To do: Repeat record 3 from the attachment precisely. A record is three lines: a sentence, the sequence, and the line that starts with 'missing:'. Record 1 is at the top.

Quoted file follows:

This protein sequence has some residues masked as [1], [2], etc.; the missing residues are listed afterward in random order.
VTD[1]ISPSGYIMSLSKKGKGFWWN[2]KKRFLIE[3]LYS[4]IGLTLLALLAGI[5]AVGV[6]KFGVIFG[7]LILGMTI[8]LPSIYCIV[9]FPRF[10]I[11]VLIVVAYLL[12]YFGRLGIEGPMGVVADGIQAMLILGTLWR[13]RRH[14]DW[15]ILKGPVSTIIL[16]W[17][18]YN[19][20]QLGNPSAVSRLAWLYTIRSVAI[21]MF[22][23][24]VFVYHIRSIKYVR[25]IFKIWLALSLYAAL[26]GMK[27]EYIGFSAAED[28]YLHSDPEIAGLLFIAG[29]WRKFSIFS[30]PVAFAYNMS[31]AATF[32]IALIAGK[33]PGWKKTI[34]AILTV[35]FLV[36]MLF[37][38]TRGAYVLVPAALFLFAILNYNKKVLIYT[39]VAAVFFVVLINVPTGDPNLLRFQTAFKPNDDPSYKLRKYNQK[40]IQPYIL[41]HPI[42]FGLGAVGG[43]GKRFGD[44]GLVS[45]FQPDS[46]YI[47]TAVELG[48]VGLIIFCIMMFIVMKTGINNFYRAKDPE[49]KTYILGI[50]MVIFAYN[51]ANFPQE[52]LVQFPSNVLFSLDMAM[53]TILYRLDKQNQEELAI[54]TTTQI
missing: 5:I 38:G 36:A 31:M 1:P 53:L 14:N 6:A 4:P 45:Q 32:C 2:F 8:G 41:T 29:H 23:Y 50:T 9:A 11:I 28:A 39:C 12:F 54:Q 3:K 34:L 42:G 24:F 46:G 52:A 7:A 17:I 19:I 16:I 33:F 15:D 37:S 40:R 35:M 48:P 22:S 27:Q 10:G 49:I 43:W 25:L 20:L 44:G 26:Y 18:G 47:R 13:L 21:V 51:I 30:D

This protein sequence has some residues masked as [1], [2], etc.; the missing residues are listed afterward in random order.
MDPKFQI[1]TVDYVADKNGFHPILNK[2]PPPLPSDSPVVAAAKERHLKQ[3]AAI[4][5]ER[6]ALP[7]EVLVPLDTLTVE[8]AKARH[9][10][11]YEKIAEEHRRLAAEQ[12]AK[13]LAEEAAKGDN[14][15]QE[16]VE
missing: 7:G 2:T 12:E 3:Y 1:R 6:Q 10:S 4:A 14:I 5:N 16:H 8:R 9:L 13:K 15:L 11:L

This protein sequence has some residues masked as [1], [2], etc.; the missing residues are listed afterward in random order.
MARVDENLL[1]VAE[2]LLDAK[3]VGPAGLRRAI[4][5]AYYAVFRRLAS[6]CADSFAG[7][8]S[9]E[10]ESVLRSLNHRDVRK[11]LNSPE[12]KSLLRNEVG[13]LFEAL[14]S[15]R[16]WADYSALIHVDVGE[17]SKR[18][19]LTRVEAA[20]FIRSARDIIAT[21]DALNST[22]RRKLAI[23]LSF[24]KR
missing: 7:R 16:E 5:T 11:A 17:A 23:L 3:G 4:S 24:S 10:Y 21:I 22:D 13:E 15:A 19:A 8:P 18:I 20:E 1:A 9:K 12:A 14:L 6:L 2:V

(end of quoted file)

This protein sequence has some residues masked as [1], [2], etc.; the missing residues are listed afterward in random order.
MARVDENLL[1]VAE[2]LLDAK[3]VGPAGLRRAI[4][5]AYYAVFRRLAS[6]CADSFAG[7][8]S[9]E[10]ESVLRSLNHRDVRK[11]LNSPE[12]KSLLRNEVG[13]LFEAL[14]S[15]R[16]WADYSALIHVDVGE[17]SKR[18][19]LTRVEAA[20]FIRSARDIIAT[21]DALNST[22]RRKLAI[23]LSF[24]KR
missing: 7:R 16:E 5:T 11:A 17:A 23:L 3:G 4:S 24:S 10:Y 21:I 22:D 13:E 15:A 19:A 8:P 18:I 20:E 1:A 9:K 12:A 14:L 6:L 2:V